When it was time to re-imagine school lunch, the students had ideas:
“Find some simple ways to generate more flavor.”
“We need more meat. A pork chop would be nice.”
“I want to be able to eat throughout the day. I’m still growing. Could we do snacks?”
“The biggest change I could imagine would be providing more variety.”
Aaron and Shannon pushed them to develop pilot projects, with Aaron promising that Panciuto would serve as a partner in the process.
As the weeks unfold, we will begin to hear how these student-driven pilots unfold. Particularly now that they know adults are listening.
Why the Carolina Food Summit?
The birth of the Carolina Food Summit began in 2013 when our CEO, Mebane Rash, and myself were part of the Z. Smith Reynolds Community Leadership Council. The ZSR CLC did a wonderful job of introducing each of us to issues that mattered — and one of our deep dives that year was around food.
Some of the same speakers who would address the Summit in 2016 addressed the CLC. Shorlette Ammons, our colleage at the Center for Environmental Farming Systems, spoke to the history of land ownership and agriculture in minority communities. Scott Marlowe of RAFI addressed the role of “big ag” in our food system and the root meaning of sustainability. We studied the legislative study committee report on food desserts.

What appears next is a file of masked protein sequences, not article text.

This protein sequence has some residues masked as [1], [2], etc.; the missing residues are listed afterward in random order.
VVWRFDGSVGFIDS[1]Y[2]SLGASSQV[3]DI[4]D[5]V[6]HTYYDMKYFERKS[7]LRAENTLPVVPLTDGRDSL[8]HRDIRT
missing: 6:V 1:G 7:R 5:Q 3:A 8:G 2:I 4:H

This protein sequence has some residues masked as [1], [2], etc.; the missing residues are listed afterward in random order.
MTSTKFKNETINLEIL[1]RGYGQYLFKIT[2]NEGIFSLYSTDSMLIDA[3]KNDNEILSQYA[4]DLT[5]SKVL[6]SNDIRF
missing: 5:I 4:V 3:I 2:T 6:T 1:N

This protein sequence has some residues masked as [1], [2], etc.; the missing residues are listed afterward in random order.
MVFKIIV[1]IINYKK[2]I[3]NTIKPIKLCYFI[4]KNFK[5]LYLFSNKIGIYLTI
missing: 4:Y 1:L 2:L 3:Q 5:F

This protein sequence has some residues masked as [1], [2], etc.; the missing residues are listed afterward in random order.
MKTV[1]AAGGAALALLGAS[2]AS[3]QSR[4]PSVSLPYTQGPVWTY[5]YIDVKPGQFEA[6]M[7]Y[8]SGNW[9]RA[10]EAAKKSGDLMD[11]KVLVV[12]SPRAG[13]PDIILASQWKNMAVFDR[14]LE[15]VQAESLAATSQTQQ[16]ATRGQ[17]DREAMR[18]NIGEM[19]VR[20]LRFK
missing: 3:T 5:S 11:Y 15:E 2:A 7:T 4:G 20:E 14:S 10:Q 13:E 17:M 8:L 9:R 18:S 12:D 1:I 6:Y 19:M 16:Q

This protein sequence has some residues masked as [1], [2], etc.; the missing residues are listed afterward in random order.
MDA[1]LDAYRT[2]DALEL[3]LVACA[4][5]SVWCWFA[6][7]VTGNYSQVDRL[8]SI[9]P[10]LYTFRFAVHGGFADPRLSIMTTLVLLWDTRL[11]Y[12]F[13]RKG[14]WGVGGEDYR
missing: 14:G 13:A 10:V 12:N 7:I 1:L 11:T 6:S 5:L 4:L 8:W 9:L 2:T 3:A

Access to food was an issue that had been on my radar before, but my role and involvement would only deepen in the years ahead.
It led, in part, to this column, Healthy Ever After, which is named after a food-focused blog that my late wife, Jamie, launched in the months prior to her death.
It led to a Gathering for Good in Durham around school nutrition and hunger. On that evening, Jim Keaten of the Durham Schools Nutrition Program spoke of innovations that could end stigma around school breakfast and lunch. But another fact that Keaten shared stood out to me. Of Keaten’s $14 million nutrition budget, only $20-30,000 came from the city, county, or state. The remainder came from federal reimbursements and community support.
In the days that followed, Mebane, Ferrel Guillory, and I would meet with two of the UNC Chapel Hill Food for All Co-Chairs, Alice Ammerman and Marcie Cohen Ferris. We spoke of the Gathering for Good, the remarkable facts that had been shared, and the energy in the room. As we broke bread, we imagined the event that would become the Carolina Food Summit, bringing stakeholders together to explore our foodways, our stories, our windows of opportunity for changing policy, and potential solutions.
The summit raised difficult questions, surfaced issues, and generated connections that we will build on in the years to come.
Just 18 days after the summit, chef and business/community leader Aaron Vandemark was hosting 17 kids in his restaurant asking the next generation,
“What change can we create through food?”
So our work continues.